SESSION TYPE: Miscellaneous Cases I
PRESENTED ON: Monday, October 22, 2012 at 01:45 PM - 03:00 PM
INTRODUCTION: Common etiologies for diffuse bilateral airspace opacities include infection, acute respiratory distress syndrome, or alveolar hemorrhage. However, in a patient who recently started smoking, acute eosinophilic pneumonia (AEP) must be included in the differential diagnosis.
CASE PRESENTATION: Our patient is a 45 year old female who presented to emergency department with complaints of cough (productive with thick sputum), fever, chills, pleuritic chest pain, and shortness of breath that started two days prior to admission. She revealed that she began smoking six weeks prior to admission. She was admitted with a diagnosis of community acquired pneumonia ,however her dyspnea worsened despite coverage with appropriate antibiotics. She also had progressive hypoxia despite oxygen supplementation and eventually required intubation for mechanical ventilation.Her chest x-ray revealed bilateral pulmonary infiltrates. Rescue methods were started for refractory hypoxemia and she was placed on Pressure Control Ventilation as well as prone ventilation. Bronchoscopy with BAL was performed. This revealed a white blood cell count of 230/ mcL of which 1% were neutrophils, 19% lymphocytes, 27% macrophages, and 53% eosinophils. All culture data was negative. The patient was diagnosed with Acute Eosinophilic Pneumonia and was started on high dose intravenous steroid therapy. Her oxygenation improved dramatically.She was extubated and eventually discharged from the hospital with no restrictions.
DISCUSSION: The cause of eosinophilic pneumonia remains unknown. It is suggested that AEP is an acute hypersensitivity reaction to an inhaled antigen in an otherwise healthy patient. It is thought that the pathogenesis of AEP starts with antigenic stimulation of T-lymphocytes. High levels of macrophage-derived cytokines are also found in the bronchoalveolar lavage fluid in patients with AEP. Various drugs and inhalation exposures have been reported to be associated with AEP. These include BCG vaccination, minocycline, fludarabine, sertraline, firework smoke, World Trade Center demolition dust, tear gas, and plant repotting. Cigarette smoke has been the most frequently proposed possible trigger to AEP. A causal relationship is supported by the creation of eosinophilic lung infiltration in patients rechallanged with cigarette smoking after their initial cessation. Our case supports the suggestion that AEP is the result of a hypersensitivity reaction to an inhaled antigen. In our patient ,we feel that her recent smoking history was the trigger.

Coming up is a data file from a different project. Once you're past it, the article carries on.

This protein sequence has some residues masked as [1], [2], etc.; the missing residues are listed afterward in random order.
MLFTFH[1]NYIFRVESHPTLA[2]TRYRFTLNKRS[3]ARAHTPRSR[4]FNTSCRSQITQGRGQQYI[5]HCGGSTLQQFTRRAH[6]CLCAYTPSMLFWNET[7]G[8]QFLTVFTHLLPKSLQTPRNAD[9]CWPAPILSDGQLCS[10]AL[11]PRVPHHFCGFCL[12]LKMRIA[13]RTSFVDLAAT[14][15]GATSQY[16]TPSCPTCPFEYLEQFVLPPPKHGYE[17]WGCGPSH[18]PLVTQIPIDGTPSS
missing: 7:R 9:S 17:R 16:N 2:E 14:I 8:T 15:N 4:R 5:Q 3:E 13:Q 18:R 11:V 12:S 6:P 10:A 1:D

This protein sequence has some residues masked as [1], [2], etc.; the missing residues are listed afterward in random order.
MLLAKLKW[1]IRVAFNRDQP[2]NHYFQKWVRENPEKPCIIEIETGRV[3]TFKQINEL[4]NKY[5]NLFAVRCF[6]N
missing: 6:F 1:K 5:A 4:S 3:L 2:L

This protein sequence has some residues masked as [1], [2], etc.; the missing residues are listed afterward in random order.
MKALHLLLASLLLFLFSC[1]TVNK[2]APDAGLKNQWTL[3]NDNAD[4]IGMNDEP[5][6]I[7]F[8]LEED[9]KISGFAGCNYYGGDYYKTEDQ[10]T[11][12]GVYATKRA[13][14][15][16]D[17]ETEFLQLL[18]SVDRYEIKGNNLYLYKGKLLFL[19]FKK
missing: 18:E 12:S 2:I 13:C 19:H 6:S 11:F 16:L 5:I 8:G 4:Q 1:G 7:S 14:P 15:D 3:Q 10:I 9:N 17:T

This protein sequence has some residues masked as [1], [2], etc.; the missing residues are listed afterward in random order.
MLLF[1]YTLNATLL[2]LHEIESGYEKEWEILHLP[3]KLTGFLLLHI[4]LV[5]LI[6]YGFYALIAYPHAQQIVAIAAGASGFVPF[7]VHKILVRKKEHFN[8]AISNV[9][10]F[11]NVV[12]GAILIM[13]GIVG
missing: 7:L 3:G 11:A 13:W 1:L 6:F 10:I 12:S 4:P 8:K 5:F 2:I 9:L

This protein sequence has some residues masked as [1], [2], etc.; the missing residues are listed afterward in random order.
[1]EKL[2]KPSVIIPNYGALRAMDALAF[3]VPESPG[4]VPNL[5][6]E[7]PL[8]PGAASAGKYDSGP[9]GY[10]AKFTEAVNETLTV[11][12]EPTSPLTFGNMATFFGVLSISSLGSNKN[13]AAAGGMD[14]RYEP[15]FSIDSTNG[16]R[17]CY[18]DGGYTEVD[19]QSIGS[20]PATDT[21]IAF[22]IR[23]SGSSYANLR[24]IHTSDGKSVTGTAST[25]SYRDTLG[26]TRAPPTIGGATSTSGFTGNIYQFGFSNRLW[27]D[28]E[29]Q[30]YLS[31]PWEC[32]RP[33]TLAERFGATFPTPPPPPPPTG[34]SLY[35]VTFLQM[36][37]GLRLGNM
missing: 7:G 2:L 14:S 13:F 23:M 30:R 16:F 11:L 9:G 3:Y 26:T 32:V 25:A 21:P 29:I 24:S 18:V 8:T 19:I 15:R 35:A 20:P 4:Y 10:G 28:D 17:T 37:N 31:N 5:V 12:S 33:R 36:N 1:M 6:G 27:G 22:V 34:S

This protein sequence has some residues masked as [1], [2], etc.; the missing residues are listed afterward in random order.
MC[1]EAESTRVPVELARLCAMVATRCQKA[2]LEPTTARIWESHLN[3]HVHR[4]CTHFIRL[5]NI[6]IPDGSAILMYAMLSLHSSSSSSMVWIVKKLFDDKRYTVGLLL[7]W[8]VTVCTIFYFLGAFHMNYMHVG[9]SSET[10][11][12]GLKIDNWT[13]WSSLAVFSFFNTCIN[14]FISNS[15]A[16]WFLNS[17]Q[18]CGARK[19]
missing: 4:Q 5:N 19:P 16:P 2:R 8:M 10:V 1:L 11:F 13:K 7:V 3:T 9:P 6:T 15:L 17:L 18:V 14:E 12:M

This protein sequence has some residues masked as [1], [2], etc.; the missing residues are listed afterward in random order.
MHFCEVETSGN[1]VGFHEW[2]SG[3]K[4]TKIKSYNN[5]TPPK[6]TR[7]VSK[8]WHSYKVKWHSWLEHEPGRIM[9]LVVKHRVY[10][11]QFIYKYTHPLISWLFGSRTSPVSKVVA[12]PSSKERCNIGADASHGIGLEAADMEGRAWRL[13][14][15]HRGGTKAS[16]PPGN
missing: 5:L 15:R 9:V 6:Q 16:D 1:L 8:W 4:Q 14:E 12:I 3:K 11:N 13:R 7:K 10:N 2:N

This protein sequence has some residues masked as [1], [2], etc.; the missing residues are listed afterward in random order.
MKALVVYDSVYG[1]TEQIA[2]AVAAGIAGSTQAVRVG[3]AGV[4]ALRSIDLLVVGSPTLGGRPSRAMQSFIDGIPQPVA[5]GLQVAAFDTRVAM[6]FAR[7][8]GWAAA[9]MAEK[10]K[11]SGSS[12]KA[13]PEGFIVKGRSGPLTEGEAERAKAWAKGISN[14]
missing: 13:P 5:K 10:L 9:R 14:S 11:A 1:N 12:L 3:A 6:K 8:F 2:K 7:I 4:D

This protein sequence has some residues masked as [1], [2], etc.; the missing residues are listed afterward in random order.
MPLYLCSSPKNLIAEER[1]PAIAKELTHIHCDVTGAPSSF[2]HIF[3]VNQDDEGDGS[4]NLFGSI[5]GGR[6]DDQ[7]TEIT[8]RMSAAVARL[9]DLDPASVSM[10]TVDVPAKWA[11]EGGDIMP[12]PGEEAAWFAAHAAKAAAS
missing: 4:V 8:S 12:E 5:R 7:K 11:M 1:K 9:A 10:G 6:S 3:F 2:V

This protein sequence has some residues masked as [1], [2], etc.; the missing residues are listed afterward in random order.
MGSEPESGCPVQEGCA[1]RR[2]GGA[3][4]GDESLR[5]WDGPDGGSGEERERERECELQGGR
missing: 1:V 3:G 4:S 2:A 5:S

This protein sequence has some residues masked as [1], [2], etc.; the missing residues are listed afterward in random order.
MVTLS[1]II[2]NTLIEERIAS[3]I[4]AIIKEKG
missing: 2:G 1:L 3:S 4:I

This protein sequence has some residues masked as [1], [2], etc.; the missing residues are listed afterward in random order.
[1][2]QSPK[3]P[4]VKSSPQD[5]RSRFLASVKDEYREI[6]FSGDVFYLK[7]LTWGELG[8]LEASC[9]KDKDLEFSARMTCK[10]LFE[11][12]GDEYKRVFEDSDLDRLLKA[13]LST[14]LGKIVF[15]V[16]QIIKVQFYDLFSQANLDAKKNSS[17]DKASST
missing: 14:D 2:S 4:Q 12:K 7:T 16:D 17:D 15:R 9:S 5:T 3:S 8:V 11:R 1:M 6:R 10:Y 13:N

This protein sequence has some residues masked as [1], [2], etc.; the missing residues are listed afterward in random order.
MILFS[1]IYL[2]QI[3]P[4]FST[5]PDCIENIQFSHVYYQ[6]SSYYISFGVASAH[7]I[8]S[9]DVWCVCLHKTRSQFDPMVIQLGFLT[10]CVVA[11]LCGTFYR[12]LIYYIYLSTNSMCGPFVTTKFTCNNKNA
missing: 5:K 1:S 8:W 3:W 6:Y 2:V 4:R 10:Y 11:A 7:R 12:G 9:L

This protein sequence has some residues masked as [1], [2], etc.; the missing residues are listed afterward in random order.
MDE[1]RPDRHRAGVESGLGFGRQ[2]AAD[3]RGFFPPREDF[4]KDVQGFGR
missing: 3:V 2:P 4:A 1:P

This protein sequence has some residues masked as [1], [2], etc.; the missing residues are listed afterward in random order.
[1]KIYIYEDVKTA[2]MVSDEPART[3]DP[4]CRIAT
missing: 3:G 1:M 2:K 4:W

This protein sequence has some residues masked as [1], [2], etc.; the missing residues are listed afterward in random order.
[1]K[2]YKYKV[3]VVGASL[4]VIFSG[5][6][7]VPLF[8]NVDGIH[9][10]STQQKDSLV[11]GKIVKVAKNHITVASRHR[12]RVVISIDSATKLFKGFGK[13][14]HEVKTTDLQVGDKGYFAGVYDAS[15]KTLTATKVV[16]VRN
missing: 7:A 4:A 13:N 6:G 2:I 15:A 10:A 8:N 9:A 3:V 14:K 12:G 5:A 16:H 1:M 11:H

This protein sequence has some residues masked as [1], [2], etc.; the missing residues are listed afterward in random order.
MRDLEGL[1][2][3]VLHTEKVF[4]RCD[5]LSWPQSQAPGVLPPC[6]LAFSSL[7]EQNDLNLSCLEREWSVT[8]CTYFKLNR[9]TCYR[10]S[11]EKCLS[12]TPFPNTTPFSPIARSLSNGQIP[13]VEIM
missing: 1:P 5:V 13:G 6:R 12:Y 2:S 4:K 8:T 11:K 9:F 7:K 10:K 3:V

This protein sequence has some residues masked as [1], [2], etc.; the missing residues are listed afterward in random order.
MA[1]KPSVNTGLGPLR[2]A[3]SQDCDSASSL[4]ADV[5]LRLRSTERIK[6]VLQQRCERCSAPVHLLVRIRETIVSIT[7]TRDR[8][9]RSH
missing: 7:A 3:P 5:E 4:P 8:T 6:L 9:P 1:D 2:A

CONCLUSIONS: In patients who present with bilateral airspace disease, it is important to obtain a detailed history, especially pertaining to home medications and recent inhalation exposure.
1) Allen J. Acute Eosinophilic Pneunomia. Semin Respir Crit Care Med. 2006 Apr;27(2):142-7.
DISCLOSURE: The following authors have nothing to disclose: Ariella Reinherz, Tariq Cheema
No Product/Research Disclosure InformationAllegheny General Hospital, Pittsburgh, PA